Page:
ORIGINAL ARTICLE: Eyes wide shut: can hypometabolism really explain the primate colonization of Madagascar?

Authors

  • J. C. Masters,

    Corresponding author
    1. Natal Museum, Private Bag 9070, Pietermaritzburg 3200, South Africa
    2. School of Biological & Conservation Sciences, University of KwaZulu-Natal, Scottsville, South Africa
    3. Africa Earth Observatory Network (AEON)
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  • B. G. Lovegrove,

    1. School of Biological & Conservation Sciences, University of KwaZulu-Natal, Scottsville, South Africa
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  • M. J. De Wit

    1. Africa Earth Observatory Network (AEON)
    2. Department of Geological Sciences, University of Cape Town, Rondebosch, Cape Town, South Africa
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Judith Masters, Natal Museum, Private Bag 9070, Pietermaritzburg 3200, South Africa.
E-mail: jmasters@nmsa.org.za

Abstract

Aim  We investigate the hypothesis that it was the capacity for torpor or hibernation that enabled the lemuriforms (and possibly other mammal groups, e.g. tenrecs and rodents) to invade Madagascar by means of over-water dispersal.

Location  Madagascar, East Africa and the Mozambique Channel.

Methods  We consider the body weights and life-style features of living primate taxa that employ heterothermy. Using this information as a standard for comparison, we summarize the available information on the Palaeogene strepsirrhine radiation (i.e. members of the infraorder Adapiformes, the extinct sister-taxon to the lemuriforms, as well as putative stem lemuriforms), particularly with respect to possible trends in body weight among early, middle and late Eocene adapiforms. We discuss Eocene climatic conditions in the northern hemisphere and Africa, and assess the likelihood of adaptations for heterothermy in adapiforms. Finally, we estimate the body weights of the common ancestors to the living Lemuriformes and Lemuroidea using the method of phylogenetically independent contrasts.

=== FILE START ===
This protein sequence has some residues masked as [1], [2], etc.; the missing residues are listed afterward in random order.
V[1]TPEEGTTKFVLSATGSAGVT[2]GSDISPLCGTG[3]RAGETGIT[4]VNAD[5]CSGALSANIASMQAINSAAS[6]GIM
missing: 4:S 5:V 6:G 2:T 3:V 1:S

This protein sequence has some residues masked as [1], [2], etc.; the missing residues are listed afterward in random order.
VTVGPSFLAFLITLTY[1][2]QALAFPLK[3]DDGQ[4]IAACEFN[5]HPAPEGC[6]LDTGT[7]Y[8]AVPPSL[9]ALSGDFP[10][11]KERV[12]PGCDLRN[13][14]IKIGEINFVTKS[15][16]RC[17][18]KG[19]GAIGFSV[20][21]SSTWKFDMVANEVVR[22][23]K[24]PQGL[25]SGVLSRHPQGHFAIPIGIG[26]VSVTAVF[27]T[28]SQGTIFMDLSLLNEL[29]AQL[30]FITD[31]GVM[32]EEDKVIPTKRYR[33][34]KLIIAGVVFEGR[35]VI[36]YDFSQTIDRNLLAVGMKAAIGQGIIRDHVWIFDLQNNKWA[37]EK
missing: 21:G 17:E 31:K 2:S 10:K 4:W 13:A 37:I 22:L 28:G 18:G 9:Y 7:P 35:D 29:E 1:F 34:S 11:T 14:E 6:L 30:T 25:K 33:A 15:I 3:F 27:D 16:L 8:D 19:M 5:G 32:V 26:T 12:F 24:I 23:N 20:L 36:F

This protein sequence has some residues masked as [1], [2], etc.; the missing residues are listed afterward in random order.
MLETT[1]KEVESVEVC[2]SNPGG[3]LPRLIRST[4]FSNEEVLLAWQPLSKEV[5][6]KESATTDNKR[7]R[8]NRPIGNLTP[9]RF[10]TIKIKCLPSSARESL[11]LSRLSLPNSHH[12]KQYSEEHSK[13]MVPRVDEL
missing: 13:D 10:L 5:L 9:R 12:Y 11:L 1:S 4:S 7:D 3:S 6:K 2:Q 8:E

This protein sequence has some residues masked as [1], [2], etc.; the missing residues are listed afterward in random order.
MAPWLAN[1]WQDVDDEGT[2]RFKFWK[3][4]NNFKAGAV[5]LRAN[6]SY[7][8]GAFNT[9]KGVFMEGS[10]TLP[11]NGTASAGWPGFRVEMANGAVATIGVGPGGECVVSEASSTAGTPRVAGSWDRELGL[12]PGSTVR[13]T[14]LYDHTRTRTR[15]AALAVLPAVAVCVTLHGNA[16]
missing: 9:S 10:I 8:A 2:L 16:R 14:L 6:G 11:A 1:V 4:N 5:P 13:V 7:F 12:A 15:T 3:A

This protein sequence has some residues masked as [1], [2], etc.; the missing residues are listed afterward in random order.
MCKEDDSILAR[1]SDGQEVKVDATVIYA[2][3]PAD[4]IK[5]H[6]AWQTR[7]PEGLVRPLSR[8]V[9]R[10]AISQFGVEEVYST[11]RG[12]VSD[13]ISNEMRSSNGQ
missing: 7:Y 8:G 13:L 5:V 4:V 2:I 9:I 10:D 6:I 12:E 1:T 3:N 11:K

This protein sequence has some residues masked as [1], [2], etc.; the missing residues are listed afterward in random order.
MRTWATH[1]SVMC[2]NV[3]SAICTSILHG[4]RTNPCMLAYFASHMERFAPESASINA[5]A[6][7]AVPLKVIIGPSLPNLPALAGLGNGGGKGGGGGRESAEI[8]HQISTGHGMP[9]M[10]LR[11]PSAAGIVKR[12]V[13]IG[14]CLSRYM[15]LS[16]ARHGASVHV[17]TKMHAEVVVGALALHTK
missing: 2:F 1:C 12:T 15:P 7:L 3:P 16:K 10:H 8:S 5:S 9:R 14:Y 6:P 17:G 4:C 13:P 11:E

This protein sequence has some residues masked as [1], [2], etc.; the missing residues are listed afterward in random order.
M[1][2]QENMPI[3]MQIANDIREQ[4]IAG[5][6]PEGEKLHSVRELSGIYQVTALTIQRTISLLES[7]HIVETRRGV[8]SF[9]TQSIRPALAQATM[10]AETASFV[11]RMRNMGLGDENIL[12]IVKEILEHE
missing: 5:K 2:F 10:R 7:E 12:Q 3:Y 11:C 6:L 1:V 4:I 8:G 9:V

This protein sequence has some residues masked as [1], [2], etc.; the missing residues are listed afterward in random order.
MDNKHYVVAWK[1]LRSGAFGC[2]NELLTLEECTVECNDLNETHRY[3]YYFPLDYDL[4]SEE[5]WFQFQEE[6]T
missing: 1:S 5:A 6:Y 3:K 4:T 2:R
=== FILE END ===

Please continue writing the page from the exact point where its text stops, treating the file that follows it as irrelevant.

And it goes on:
Results  The mean body weights estimated for the early, middle and late Eocene strepsirrhine faunas remain at approximately 2 kg, outside of the range of living primates using heterothermy. The adapiforms’ appearance coincided with the ‘initial Eocene thermal maximum’, an unusually hot period of global warming, and their demise corresponded with a major cooling event coincident with the appearance of ice sheets on Antarctica. They show no evidence of having evolved adaptations that allowed them to withstand climatic deterioration. The body weights of the ancestral lemuriform and ancestral lemuroid are of a similar order to the mean body weight estimated for the adapiforms, i.e. approximately 1.8 and 2.1 kg, respectively.

Main conclusions  The available evidence argues against the widespread use of heterothermy by adapiforms. The adapiform–lemuriform divergence may have been the result of the lemuriforms adapting to the drier and more seasonal environments that characterized the African Eocene, and this suite of adaptations may have included the use of heterothermy, but there is as yet no substantial evidence to confirm the presence of either group on the continent prior to c. 40 Ma. The estimated body weights of the common lemuriform and lemuroid ancestors are well outside the size range of living mammals that employ heterothermy. We conclude that the hypothesis that it was the ability to use heterothermy that enabled the strepsirrhines, and not the haplorhines, to invade Madagascar, is unlikely. Alternative explanations for this anomaly should be sought.

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